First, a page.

The phase differences among synchronous power generators are directly related to electromagnetic fields, which are used by conventional alternating current systems to create, transmit and distribute electric energy. A simple analogy illustrates this:
Envision two strong bar magnets at rest, magnetically coupled to each other on opposite sides of a thin piece of glass. Were there no friction between the magnets and the glass, the magnets would become aligned because each one contributes to and is linked to the magnetic field of the other. And they would line up so that the path of their common magnetic field would be at a minimum; in other words, their alignment would minimize the distortion and the energy in the field.
If one magnet were moved across the glass and there was no friction, the other magnet would follow and align itself again. If one magnet were held while the other magnet was moved, the force on one magnet would be an exact mirror of the force on the other. The energy needed to move or hold a magnet, which depends on the force required and distance involved, increases the magnetic field energy. So if a magnet were twisted on an axis perpendicular to the glass, the forces involved would be torque and the displacements would be angles.
A generator in an electrical power plant relies on the same principle. Direct current running through coils on the generator shaft --called the field winding--create part of the magnetic field. The other part is created by currents running through coils on the stationary part of the generator, called the armature winding. Both coils are built so that, when the generator is not turning, a current in one produces a magnetic field that crosses the other axially.
The magnetic field from the field winding turns with the generator rotor. When the field winding is rotated at a certain speed, its magnetic field spins past the (stationary) armature windings, thereby inducing voltages on the armature. If the generator is "open circuited"--meaning there are no connections to the armature windings--then the induced voltages appear on the generator terminals.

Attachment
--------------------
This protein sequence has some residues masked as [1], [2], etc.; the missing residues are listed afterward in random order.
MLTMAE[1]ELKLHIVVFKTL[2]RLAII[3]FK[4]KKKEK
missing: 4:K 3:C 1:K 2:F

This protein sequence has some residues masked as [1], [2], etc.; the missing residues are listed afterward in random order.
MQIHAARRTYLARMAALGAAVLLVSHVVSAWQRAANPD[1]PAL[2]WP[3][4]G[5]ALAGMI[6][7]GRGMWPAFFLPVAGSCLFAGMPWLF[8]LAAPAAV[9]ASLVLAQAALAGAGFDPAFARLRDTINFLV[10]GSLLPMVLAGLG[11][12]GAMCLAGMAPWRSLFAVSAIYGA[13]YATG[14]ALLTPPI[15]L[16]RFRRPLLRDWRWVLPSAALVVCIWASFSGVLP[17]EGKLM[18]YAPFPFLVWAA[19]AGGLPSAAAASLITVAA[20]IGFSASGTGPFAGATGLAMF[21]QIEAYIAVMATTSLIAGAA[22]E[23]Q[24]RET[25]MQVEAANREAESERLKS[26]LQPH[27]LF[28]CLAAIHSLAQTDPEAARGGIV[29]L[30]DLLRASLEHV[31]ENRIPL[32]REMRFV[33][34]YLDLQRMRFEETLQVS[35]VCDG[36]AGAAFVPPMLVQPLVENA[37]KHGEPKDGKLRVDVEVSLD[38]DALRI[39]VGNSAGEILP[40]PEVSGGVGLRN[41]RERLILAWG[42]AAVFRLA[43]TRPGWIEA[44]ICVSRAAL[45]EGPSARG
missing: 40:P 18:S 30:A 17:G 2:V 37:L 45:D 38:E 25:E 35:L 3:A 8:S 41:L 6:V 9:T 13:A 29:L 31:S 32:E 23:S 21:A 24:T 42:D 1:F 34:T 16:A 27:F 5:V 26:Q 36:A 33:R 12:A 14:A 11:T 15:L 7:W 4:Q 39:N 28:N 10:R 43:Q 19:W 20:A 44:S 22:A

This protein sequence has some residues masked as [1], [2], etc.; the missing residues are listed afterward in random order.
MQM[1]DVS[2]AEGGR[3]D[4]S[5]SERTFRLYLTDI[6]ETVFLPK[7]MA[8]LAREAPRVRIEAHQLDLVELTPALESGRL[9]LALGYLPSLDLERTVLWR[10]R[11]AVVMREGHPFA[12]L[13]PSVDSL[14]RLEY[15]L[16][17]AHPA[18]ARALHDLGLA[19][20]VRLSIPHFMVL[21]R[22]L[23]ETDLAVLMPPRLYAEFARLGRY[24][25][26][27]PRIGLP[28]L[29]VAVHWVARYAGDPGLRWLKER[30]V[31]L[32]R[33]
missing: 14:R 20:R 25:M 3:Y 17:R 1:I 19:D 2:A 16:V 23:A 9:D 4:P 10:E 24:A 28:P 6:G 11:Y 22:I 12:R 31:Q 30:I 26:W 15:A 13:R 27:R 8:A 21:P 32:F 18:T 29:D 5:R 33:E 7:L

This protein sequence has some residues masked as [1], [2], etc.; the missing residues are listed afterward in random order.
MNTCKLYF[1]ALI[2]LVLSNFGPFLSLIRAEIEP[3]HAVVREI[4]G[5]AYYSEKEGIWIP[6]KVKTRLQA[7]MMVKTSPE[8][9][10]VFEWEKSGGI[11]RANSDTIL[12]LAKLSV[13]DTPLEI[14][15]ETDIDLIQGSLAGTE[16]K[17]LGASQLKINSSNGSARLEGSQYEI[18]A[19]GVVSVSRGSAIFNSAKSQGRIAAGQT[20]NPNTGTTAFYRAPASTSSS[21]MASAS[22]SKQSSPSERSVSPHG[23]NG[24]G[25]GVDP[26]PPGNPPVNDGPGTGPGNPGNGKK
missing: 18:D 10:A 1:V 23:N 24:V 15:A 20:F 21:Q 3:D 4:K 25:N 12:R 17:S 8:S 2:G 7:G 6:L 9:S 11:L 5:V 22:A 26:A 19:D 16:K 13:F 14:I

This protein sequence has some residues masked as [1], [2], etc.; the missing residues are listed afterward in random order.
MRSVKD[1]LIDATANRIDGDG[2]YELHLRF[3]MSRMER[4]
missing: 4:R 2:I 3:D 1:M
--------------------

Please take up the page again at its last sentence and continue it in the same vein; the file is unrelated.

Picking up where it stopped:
A three-phase alternating current in the stator also produces a magnetic field that spins around the generator's axis at a speed corresponding to the current's frequency. Under normal circumstances, when the generator is connected to a transmission network, the magnetic field contributed by these currents spins in sync with the one generated by the field winding. When the generator shaft is not rotating, the two magnetic fields will be exactly aligned--a situation similar to two bar magnets on frictionless glass. But as power is applied, the shaft and its magnetic field move ahead of the combined magnetic field. Thus, the shaft and its field winding "pull" on the magnetic fluxes and the induced voltages in the armature.
North American Power Distribution
Image: American Electric Power
This "pulling" action sets the rotor about 40 to 75 degrees ahead of the armature current. This phase advance is much like that occuring when one bar magnet turns another on the other side of the glass. It is in this way that energy transfers from the shaft and its magnetic field to the armature and into the transmission system.
The electrical power from the generator moves through transformers and across power lines to the users. Because large transformers and high-voltage transmission lines are built to cause very low losses, they have low resistance to electric currents flowing through them. Power currents flowing through transmission lines and transformers create magnetic fields around the wires in the lines and in the transformer windings. These fields cause an impedance to the flow of current.
In high-voltage transmission lines (those over approximately 100 kilovolts), this inductive impedance is greater than the effect of resistance by at least a factor of 10 and more likely, 20. The power currents flowing through the inductive impedance of transmission lines and transformers cause a phase delay. That is, the receiving-end voltage lags behind the sending-end voltage.
In transmission lines and transformers, power transfers are fundamentally linked to the phase shift of the voltage from end to end. The switching stations--where generators, transformers, lines, and customers are connected to the power system--include large conducting structures called "buses." Here measurements such as voltage and voltage phase angles are made. For power to flow on the network or grid, each bus must be somewhat out of phase with other buses. This is akin to the fact that for air to flow from one location to another in a weather system, there must be a pressure difference between the two spots.
Four large power networks in North America run with synchronous transmission systems operated at 60 cycles per second. Three of the synchronous networks (illustration) are interconnections of many utilities; the fourth, Quebec, connects to only Hydro Quebec. Other smaller networks exist in Alaska, Hawaii, Mexico, Puerto Rico and elsewhere.